Not so Merry Christmas

Delivering Christmas cards probably isn’t seen as a dangerous job – so you may be surprised to hear there are 250-300 incidents of serious violence against postal workers every year.  My sister-in-law’s brother is one of these statistics – having been attacked for the second time by two thugs using a knuckle duster to smash up his face. 

A study by Hemming in 1996 (‘Violence and abuse at work: the experience of Royal Mail delivery officers in London’, International Journal of Risk, Security and Crime Prevention, vol. 1, no.4, pp. 267-275) found “the most likely victims of violence are female, employees who are working in an unfamiliar location, and those who are delivering in an area with a high crime rate”.

None of these criteria applied in the above case – indeed, it appears to have been a deliberate target by the same attackers following the earlier assault on a route in an affluent area of North London where many famous people live.

An article in the publication “Voice” earlier this year reports acts of violence up 29 per cent year on year (with robbery against postal workers up 49 per cent). 

But there is very little public or even media recognition of this issue – indeed, it is hard to find any reference on the Royal Mail website or the wider Internet to such incidents.  There is a company policy, and counselling for those attacked is available, but perhaps it is time for a wider public relations campaign to support the postal delivery staff and other lone workers before someone like the guy I know is killed whilst simply putting Christmas cards through letter boxes.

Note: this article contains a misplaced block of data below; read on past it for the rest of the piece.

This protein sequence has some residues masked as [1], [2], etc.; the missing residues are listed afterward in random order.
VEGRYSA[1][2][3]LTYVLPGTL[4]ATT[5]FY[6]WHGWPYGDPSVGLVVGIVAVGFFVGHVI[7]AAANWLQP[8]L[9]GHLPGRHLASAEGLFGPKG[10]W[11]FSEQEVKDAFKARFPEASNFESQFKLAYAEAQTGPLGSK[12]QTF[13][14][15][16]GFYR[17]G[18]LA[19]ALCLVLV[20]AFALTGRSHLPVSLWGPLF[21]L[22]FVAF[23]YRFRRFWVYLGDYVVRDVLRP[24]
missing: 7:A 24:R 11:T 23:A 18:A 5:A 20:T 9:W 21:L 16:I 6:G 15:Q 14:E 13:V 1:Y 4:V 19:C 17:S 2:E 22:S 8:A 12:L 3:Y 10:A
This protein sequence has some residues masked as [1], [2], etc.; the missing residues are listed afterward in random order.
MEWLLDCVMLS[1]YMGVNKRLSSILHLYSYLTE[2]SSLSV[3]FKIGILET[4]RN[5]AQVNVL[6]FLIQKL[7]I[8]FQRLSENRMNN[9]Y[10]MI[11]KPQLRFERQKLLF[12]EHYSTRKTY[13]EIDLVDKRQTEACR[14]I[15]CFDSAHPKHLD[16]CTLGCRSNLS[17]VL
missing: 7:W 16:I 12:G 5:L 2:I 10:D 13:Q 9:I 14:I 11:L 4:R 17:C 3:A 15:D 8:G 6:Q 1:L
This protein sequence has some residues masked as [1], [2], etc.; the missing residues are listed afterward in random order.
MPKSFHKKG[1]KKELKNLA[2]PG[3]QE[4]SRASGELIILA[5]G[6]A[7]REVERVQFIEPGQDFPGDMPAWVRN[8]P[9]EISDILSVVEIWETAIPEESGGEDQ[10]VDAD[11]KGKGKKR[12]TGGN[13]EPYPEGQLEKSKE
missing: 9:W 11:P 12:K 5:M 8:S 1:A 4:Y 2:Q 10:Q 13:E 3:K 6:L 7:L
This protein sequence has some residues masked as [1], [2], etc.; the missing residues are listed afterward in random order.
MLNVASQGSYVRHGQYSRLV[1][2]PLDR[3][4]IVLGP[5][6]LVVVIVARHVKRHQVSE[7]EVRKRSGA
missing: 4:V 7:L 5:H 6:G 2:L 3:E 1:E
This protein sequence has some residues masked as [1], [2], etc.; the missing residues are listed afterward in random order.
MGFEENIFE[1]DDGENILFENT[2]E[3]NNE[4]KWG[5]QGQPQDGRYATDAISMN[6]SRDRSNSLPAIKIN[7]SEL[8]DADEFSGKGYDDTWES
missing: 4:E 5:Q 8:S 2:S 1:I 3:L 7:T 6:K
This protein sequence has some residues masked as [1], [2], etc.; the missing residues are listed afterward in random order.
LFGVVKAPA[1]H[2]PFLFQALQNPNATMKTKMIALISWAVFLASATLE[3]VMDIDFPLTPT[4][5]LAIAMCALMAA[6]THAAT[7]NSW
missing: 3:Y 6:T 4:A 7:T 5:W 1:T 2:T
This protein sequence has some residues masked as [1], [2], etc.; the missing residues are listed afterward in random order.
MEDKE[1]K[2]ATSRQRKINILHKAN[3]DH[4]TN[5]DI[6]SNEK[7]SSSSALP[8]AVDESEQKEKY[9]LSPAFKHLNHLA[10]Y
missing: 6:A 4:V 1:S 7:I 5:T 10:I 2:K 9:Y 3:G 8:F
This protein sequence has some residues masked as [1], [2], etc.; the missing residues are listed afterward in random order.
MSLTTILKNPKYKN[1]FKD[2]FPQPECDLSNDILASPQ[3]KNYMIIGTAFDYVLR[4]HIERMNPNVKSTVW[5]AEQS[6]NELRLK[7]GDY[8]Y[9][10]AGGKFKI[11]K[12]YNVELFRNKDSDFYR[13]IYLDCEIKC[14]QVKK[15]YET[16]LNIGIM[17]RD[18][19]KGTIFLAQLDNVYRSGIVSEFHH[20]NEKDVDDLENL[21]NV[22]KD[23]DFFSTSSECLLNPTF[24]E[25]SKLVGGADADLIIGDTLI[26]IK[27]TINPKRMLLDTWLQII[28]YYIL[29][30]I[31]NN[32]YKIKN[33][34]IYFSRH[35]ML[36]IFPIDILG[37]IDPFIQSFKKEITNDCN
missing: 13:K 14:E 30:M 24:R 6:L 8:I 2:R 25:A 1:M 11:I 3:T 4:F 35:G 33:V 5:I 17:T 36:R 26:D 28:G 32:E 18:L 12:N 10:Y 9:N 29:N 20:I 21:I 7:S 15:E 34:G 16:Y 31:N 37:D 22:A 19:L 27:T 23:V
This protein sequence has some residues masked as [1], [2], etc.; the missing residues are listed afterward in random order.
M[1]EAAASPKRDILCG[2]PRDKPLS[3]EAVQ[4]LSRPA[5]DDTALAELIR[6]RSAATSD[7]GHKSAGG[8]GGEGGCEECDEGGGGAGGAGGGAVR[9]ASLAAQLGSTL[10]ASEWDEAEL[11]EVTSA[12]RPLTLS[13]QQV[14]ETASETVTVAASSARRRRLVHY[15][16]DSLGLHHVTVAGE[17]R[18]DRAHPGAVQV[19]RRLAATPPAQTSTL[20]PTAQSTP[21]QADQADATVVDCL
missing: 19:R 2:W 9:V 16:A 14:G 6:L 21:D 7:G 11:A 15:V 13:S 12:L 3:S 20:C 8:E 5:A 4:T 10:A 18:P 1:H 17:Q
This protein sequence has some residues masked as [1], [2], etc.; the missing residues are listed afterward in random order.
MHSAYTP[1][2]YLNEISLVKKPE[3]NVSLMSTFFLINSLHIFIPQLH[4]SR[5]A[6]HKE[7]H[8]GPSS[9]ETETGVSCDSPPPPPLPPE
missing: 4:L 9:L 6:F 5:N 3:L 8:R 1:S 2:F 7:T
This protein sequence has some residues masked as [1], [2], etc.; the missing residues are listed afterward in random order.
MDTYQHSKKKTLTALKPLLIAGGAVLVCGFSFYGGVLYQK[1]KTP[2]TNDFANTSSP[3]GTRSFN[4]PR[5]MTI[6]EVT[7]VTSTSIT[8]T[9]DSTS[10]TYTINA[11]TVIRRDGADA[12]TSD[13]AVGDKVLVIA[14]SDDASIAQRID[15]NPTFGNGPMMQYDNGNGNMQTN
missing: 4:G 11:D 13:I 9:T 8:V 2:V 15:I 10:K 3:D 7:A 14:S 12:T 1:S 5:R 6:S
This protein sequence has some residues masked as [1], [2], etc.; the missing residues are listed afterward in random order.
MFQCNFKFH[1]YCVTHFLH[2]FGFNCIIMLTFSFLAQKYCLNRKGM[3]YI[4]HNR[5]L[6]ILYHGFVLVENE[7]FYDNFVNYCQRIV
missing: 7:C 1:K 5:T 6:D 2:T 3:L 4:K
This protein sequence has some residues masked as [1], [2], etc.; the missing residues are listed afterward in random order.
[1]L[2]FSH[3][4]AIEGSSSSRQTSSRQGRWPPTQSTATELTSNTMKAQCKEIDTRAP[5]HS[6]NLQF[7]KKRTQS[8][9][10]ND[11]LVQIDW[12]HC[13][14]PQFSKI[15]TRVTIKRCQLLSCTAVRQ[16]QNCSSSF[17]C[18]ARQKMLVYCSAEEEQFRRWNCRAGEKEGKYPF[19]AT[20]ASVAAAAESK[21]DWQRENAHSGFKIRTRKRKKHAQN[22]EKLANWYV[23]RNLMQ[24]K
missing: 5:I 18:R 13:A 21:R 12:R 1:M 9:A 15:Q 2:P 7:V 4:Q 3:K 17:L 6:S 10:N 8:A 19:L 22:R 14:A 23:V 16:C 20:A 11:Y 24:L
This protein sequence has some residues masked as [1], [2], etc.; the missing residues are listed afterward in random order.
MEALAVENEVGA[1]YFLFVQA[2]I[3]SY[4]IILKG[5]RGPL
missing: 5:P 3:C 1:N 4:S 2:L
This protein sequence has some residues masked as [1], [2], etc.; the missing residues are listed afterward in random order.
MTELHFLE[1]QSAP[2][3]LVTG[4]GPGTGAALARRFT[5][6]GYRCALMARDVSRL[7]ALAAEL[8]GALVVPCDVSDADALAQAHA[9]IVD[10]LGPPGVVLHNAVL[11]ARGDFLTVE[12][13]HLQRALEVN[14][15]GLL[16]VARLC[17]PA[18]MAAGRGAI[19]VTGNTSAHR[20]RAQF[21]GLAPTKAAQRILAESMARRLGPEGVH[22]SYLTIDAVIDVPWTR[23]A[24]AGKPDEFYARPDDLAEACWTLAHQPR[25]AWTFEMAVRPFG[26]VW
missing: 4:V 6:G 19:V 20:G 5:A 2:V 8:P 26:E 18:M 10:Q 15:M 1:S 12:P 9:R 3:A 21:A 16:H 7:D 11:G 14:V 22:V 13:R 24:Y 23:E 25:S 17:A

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Heather Yaxley

Heather Yaxley is passionate about PR - teaching the CIPR qualifications, lecturing part-time at Bournemouth University and running the Motor Industry Public Affairs Association (MIPAA). I'm undertaking a PhD looking at Career Strategies in PR. I love sharing ideas and knowledge - connecting news and views by blogging on public relations and educational developments, especially relating to accelerated and active learning. I'm also a published author, qualified trainer and experienced consultant.

3 thoughts on “Not so Merry Christmas”

  1. I just popped by to check out some usueful references and was very saddened to hear about this vicious and unprovoked attack. What a terrible attack with a knuckle duster, I hope these catch these thugs, they are not safe on the street.

    Perhaps all staff who work alone, especially those in solitary areas, should be given a safety whistle, I know it doesn’t seem much, but it if can be used, it may scare them off.

  2. It is so hard to know what deters such morons – my own view is that we need to have more ordinary honest people using the streets as too often, we retreat to our cars and locked doors to feel safe, leaving the outside world to those who think they can just take anything – including people’s self-respect and confidence.

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